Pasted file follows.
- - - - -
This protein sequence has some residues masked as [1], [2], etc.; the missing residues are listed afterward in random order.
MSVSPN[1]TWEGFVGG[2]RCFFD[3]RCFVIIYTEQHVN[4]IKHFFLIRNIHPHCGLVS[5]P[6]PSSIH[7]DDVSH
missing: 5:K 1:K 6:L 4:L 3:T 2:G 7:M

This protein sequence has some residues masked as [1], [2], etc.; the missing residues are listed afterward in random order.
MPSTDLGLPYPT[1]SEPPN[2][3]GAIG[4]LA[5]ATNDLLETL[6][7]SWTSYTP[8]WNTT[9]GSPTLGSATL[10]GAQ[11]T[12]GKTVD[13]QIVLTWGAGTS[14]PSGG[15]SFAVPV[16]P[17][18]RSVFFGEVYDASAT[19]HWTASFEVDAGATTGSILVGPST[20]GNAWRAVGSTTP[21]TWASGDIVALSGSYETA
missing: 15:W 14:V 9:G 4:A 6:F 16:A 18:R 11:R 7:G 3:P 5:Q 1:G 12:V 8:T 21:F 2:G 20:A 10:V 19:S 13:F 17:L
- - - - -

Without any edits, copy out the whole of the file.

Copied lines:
This protein sequence has some residues masked as [1], [2], etc.; the missing residues are listed afterward in random order.
MSVSPN[1]TWEGFVGG[2]RCFFD[3]RCFVIIYTEQHVN[4]IKHFFLIRNIHPHCGLVS[5]P[6]PSSIH[7]DDVSH
missing: 5:K 1:K 6:L 4:L 3:T 2:G 7:M

This protein sequence has some residues masked as [1], [2], etc.; the missing residues are listed afterward in random order.
MPSTDLGLPYPT[1]SEPPN[2][3]GAIG[4]LA[5]ATNDLLETL[6][7]SWTSYTP[8]WNTT[9]GSPTLGSATL[10]GAQ[11]T[12]GKTVD[13]QIVLTWGAGTS[14]PSGG[15]SFAVPV[16]P[17][18]RSVFFGEVYDASAT[19]HWTASFEVDAGATTGSILVGPST[20]GNAWRAVGSTTP[21]TWASGDIVALSGSYETA
missing: 15:W 14:V 9:G 4:A 6:F 16:A 18:R 11:R 7:G 3:P 5:Q 1:G 12:V 8:T 21:F 2:G 20:A 10:V 19:S 13:F 17:L